The New York Times warns that blogging can kill you. Tell me about it. And I’m not even very prolific.
They’ll have to go back to watching their Abu Ghraib tapes because the new season of “24” has been postponed indefinitely — another salutary effect of the Hollywood writers’ strike. Make it permanent, guys!
Following on my post from the other day, here is the Book TV video (real media) of a Sean Wilentz-moderated panel discussion on the first two offerings from Princeton UP’s James Madison Library series. John Patrick Diggins (author of That Reagan Book, among other things), RFK Jr., Sam Tanenhaus discuss Goldwater’s Conscience of a Conservative. Other panelists discuss a book by John Kenneth Galbraith; I skipped right over those segments, to tell the truth.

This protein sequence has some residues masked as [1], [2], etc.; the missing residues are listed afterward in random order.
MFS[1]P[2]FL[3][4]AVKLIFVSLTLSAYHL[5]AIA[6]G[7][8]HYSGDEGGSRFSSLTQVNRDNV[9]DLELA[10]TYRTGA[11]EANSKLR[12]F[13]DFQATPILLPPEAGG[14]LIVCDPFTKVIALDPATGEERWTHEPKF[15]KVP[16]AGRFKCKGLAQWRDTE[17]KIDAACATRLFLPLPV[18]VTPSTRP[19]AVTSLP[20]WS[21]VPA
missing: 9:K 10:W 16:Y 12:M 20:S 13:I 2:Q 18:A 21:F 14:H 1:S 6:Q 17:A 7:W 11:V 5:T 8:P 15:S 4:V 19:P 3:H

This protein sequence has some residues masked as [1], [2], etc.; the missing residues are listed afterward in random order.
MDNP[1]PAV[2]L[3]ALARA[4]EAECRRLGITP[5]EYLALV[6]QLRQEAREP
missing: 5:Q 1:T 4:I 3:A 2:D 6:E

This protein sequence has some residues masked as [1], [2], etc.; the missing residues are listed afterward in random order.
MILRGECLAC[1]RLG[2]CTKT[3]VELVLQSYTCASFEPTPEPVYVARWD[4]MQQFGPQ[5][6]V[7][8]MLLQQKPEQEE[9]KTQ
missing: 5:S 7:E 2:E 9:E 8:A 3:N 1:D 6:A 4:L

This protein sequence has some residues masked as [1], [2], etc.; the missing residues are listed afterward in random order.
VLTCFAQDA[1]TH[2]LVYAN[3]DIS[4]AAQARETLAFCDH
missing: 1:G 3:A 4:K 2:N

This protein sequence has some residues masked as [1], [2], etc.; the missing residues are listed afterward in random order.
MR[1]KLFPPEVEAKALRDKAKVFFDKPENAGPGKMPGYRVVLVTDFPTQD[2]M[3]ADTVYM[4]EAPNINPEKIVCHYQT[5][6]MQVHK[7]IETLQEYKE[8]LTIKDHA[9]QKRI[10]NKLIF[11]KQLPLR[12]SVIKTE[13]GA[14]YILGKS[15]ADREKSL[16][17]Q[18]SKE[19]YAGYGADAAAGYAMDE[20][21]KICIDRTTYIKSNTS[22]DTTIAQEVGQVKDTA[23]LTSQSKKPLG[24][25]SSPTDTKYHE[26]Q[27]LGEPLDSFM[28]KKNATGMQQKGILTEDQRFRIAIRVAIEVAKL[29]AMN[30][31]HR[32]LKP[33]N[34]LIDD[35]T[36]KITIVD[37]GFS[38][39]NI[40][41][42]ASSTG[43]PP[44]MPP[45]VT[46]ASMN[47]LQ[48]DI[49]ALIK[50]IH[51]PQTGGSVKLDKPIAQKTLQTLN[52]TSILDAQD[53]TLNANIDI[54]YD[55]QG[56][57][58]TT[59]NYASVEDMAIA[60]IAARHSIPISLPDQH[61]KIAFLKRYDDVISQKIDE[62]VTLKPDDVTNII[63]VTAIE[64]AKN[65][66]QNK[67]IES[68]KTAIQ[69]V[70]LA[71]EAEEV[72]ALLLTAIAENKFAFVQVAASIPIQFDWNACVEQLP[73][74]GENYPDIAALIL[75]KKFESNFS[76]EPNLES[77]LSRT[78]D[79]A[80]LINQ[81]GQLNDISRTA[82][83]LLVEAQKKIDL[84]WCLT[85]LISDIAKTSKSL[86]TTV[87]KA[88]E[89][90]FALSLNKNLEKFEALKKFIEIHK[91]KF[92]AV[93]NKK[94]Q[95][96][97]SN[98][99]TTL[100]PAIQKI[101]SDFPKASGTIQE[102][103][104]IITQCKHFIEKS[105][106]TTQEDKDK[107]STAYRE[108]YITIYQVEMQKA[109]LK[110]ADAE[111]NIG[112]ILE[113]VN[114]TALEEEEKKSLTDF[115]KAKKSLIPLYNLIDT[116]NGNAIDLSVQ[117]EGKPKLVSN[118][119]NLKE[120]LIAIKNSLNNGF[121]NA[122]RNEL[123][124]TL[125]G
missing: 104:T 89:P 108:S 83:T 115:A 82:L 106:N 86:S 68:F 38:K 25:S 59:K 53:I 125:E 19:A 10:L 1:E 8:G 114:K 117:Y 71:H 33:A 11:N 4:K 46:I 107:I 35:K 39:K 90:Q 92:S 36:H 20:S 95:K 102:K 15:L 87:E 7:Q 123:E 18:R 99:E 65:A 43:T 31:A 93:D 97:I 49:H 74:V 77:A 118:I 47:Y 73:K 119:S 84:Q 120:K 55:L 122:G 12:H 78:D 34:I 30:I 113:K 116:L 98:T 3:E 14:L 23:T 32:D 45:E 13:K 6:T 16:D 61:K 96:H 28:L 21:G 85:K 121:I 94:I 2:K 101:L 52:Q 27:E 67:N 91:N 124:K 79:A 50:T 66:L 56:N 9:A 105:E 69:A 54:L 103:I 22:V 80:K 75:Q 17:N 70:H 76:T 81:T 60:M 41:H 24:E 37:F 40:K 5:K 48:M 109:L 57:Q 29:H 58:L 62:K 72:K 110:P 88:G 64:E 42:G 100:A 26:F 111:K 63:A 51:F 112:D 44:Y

Goldwater turns into Nelson Rockefeller in RFK Jr.’s telling, which noticeably irks Tanenhaus, who actually knows a thing or two about the history of the conservative movement. The panel is worth a look for three takes on who Goldwater was and what he stood for.
The blogosphere is in a lather over Ann Coulter’s use of the word “faggot” at CPAC. The American Spectator and National Review are both supporting calls to have her banned from CPAC forevermore for that affront to homosexual-Americans.
The whole episode is a good illustration of the Coulter method. She knows where the fault lines lie between the New York-Washington, D.C. conservative movement and the red-state conservative grassroots. She’s so popular in part because she says the kinds of inflammatory things that the punters want to hear, things that conservatism’s own Eastern establishment dare not say for fear of offending polite, liberal opinion.